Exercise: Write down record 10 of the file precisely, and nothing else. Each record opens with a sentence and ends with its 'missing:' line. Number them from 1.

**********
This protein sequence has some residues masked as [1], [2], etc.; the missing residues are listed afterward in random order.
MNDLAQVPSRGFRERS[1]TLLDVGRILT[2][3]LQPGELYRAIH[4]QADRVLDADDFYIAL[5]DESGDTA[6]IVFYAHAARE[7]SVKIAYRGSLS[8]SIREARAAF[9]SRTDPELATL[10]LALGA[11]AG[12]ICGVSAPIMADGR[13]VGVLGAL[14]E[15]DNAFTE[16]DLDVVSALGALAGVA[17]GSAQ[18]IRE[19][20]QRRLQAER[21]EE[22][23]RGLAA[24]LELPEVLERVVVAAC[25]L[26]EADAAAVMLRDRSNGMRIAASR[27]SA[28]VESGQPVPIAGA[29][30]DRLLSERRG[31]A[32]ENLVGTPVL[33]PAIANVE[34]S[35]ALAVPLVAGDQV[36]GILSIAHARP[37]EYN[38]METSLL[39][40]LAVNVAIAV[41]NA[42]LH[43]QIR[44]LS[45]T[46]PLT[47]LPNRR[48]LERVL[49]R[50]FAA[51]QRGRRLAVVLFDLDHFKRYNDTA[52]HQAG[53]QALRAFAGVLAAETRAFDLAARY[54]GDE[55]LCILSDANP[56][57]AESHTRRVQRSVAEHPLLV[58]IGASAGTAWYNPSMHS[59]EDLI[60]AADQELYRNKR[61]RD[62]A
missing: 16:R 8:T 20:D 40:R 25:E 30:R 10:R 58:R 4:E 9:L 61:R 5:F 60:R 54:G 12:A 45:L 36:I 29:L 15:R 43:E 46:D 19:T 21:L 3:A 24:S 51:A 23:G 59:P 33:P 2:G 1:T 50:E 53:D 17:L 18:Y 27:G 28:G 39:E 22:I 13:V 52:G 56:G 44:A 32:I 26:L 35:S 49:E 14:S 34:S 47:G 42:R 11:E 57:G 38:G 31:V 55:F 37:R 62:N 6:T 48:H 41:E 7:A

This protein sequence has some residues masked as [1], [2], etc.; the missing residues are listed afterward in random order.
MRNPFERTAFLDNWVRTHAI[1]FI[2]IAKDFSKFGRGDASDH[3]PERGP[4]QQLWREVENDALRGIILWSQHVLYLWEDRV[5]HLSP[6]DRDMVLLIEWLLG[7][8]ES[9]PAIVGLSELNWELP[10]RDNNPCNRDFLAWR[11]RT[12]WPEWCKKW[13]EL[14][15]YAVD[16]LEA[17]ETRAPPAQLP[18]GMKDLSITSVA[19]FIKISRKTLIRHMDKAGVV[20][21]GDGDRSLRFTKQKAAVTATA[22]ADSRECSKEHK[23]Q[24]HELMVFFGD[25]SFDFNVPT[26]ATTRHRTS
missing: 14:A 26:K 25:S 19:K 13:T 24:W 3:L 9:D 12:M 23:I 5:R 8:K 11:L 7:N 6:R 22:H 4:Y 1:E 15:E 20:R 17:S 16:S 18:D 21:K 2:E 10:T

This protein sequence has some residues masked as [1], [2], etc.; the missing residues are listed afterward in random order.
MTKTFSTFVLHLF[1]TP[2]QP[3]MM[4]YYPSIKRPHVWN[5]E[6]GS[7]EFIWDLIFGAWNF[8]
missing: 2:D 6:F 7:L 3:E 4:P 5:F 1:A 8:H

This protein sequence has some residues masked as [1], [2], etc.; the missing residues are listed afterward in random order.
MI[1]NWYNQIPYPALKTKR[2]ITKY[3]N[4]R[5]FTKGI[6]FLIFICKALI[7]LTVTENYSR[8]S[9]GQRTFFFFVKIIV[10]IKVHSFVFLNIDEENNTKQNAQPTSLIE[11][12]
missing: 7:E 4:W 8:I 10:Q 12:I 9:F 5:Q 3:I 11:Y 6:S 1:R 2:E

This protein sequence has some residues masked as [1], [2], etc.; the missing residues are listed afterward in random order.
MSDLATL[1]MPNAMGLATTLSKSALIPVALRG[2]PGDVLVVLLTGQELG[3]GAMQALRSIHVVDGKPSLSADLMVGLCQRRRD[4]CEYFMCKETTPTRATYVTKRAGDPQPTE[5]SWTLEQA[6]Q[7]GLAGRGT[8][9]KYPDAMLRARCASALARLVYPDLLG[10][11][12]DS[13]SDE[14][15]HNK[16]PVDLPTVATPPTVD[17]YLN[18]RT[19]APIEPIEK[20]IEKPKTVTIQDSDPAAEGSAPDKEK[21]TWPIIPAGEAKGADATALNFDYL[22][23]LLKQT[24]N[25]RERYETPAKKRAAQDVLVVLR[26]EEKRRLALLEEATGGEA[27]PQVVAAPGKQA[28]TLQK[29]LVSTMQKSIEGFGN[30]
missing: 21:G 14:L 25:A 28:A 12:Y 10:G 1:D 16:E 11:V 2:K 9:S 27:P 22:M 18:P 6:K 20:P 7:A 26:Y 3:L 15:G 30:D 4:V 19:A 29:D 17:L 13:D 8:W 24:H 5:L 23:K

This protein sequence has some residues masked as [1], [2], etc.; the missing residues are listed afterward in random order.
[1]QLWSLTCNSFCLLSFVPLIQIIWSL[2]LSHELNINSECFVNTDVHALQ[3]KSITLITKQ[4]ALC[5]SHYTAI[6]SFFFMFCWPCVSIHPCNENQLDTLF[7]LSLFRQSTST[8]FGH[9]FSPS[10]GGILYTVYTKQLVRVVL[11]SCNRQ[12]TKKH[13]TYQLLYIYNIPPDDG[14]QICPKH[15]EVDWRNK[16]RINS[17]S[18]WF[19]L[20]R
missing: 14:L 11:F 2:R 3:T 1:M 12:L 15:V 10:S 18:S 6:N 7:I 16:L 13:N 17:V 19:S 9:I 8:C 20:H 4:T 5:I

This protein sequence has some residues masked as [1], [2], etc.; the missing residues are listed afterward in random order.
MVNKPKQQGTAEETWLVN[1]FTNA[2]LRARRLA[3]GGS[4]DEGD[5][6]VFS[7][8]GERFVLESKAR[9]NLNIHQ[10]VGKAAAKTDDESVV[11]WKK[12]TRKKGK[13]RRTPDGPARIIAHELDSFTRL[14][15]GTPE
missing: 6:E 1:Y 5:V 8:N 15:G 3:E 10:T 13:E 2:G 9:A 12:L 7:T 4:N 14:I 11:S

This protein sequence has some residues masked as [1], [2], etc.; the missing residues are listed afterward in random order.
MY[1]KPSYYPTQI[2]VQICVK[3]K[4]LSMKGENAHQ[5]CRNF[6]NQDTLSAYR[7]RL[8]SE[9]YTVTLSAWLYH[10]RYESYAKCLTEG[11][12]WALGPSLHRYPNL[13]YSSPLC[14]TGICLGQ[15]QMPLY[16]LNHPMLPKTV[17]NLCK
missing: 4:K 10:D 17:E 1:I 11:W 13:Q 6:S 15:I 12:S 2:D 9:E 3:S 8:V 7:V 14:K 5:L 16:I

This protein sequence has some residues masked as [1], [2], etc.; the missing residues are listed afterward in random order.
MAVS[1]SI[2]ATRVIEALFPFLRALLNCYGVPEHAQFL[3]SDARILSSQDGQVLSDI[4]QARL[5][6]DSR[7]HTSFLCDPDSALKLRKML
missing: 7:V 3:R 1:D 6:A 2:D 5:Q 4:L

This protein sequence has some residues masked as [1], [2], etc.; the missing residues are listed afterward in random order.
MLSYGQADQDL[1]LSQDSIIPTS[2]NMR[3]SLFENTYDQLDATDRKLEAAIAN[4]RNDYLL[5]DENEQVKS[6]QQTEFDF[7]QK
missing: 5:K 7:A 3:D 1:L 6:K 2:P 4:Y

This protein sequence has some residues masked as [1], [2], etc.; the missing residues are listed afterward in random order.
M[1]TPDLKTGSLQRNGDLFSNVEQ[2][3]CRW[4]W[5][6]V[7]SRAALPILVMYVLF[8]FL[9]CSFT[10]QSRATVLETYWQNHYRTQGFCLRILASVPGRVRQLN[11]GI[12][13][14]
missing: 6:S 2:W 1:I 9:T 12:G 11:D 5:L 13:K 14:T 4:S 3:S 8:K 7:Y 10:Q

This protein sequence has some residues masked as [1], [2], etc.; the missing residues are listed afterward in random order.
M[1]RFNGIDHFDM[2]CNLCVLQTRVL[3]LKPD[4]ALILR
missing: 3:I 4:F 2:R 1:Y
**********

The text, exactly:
This protein sequence has some residues masked as [1], [2], etc.; the missing residues are listed afterward in random order.
MLSYGQADQDL[1]LSQDSIIPTS[2]NMR[3]SLFENTYDQLDATDRKLEAAIAN[4]RNDYLL[5]DENEQVKS[6]QQTEFDF[7]QK
missing: 5:K 7:A 3:D 1:L 6:K 2:P 4:Y